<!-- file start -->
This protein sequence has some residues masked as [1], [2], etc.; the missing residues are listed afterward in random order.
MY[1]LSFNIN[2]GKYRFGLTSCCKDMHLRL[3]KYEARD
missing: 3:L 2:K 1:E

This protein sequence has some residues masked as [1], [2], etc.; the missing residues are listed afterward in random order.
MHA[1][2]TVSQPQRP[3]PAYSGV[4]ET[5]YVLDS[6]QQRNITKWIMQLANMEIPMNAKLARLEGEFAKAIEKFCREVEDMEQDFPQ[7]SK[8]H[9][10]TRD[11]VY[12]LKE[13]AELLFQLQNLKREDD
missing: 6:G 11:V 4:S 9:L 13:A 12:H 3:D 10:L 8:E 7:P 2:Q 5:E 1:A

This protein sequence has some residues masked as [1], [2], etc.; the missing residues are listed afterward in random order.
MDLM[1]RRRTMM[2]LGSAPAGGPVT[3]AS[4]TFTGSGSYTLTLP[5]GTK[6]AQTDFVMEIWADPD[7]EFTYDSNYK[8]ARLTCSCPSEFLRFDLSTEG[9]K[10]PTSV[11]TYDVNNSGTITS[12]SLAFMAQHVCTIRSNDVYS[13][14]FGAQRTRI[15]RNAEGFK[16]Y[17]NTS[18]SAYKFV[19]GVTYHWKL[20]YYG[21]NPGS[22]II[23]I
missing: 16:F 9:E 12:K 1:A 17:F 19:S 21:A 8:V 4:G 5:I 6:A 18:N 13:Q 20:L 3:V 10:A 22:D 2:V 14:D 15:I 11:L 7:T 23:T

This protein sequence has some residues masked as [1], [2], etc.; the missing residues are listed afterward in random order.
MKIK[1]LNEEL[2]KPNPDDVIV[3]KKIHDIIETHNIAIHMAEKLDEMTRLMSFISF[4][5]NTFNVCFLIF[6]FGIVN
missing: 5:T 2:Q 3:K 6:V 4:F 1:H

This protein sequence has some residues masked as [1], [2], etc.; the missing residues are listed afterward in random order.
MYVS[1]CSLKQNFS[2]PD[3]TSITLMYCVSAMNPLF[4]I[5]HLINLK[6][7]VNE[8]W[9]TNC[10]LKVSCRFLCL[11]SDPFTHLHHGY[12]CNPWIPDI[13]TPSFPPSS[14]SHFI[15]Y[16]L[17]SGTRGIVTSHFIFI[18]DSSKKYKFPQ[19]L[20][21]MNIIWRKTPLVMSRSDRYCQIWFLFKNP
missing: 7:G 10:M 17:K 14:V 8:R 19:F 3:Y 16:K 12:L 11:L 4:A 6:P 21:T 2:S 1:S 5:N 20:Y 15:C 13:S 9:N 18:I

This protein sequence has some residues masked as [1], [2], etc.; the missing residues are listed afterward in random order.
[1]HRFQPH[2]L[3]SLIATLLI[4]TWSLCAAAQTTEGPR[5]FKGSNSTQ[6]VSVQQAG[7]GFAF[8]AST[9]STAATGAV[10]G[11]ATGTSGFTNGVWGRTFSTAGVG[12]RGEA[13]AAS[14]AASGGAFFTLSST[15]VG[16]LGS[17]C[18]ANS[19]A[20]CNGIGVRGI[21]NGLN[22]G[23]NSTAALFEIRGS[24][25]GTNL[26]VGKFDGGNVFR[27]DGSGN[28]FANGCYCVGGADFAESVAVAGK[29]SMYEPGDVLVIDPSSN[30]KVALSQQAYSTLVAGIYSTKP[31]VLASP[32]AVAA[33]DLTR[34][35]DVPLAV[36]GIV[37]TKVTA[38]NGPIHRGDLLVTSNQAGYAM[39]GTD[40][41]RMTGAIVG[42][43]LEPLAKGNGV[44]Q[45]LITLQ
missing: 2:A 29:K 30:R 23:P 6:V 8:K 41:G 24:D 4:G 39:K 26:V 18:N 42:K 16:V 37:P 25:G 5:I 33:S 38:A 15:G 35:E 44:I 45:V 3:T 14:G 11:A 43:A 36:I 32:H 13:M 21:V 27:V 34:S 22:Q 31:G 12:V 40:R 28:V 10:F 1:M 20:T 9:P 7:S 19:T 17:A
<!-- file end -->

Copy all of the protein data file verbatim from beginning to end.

This protein sequence has some residues masked as [1], [2], etc.; the missing residues are listed afterward in random order.
MY[1]LSFNIN[2]GKYRFGLTSCCKDMHLRL[3]KYEARD
missing: 3:L 2:K 1:E

This protein sequence has some residues masked as [1], [2], etc.; the missing residues are listed afterward in random order.
MHA[1][2]TVSQPQRP[3]PAYSGV[4]ET[5]YVLDS[6]QQRNITKWIMQLANMEIPMNAKLARLEGEFAKAIEKFCREVEDMEQDFPQ[7]SK[8]H[9][10]TRD[11]VY[12]LKE[13]AELLFQLQNLKREDD
missing: 6:G 11:V 4:S 9:L 13:A 12:H 3:D 10:L 8:E 7:P 2:Q 5:E 1:A

This protein sequence has some residues masked as [1], [2], etc.; the missing residues are listed afterward in random order.
MDLM[1]RRRTMM[2]LGSAPAGGPVT[3]AS[4]TFTGSGSYTLTLP[5]GTK[6]AQTDFVMEIWADPD[7]EFTYDSNYK[8]ARLTCSCPSEFLRFDLSTEG[9]K[10]PTSV[11]TYDVNNSGTITS[12]SLAFMAQHVCTIRSNDVYS[13][14]FGAQRTRI[15]RNAEGFK[16]Y[17]NTS[18]SAYKFV[19]GVTYHWKL[20]YYG[21]NPGS[22]II[23]I
missing: 16:F 9:E 12:K 1:A 17:F 19:S 21:A 8:V 4:G 5:I 6:A 18:N 13:Q 20:L 3:V 10:A 22:D 2:V 14:D 15:I 11:L 7:T 23:T

This protein sequence has some residues masked as [1], [2], etc.; the missing residues are listed afterward in random order.
MKIK[1]LNEEL[2]KPNPDDVIV[3]KKIHDIIETHNIAIHMAEKLDEMTRLMSFISF[4][5]NTFNVCFLIF[6]FGIVN
missing: 5:T 2:Q 3:K 6:V 4:F 1:H

This protein sequence has some residues masked as [1], [2], etc.; the missing residues are listed afterward in random order.
MYVS[1]CSLKQNFS[2]PD[3]TSITLMYCVSAMNPLF[4]I[5]HLINLK[6][7]VNE[8]W[9]TNC[10]LKVSCRFLCL[11]SDPFTHLHHGY[12]CNPWIPDI[13]TPSFPPSS[14]SHFI[15]Y[16]L[17]SGTRGIVTSHFIFI[18]DSSKKYKFPQ[19]L[20][21]MNIIWRKTPLVMSRSDRYCQIWFLFKNP
missing: 7:G 10:M 17:K 14:V 8:R 19:F 3:Y 16:K 12:L 11:L 4:A 6:P 21:T 2:S 1:S 5:N 20:Y 15:C 13:S 9:N 18:I

This protein sequence has some residues masked as [1], [2], etc.; the missing residues are listed afterward in random order.
[1]HRFQPH[2]L[3]SLIATLLI[4]TWSLCAAAQTTEGPR[5]FKGSNSTQ[6]VSVQQAG[7]GFAF[8]AST[9]STAATGAV[10]G[11]ATGTSGFTNGVWGRTFSTAGVG[12]RGEA[13]AAS[14]AASGGAFFTLSST[15]VG[16]LGS[17]C[18]ANS[19]A[20]CNGIGVRGI[21]NGLN[22]G[23]NSTAALFEIRGS[24][25]GTNL[26]VGKFDGGNVFR[27]DGSGN[28]FANGCYCVGGADFAESVAVAGK[29]SMYEPGDVLVIDPSSN[30]KVALSQQAYSTLVAGIYSTKP[31]VLASP[32]AVAA[33]DLTR[34][35]DVPLAV[36]GIV[37]TKVTA[38]NGPIHRGDLLVTSNQAGYAM[39]GTD[40][41]RMTGAIVG[42][43]LEPLAKGNGV[44]Q[45]LITLQ
missing: 2:A 29:K 30:R 23:P 6:V 8:K 41:G 24:D 4:G 39:K 26:V 18:N 42:K 16:V 37:P 25:G 5:I 33:S 38:A 15:G 35:E 44:I 45:V 3:T 14:G 11:A 43:A 36:I 32:H 13:M 21:V 27:V 34:S 22:Q 31:G 12:V 40:R 28:V 10:F 1:M 20:T 9:P 7:S 19:T 17:A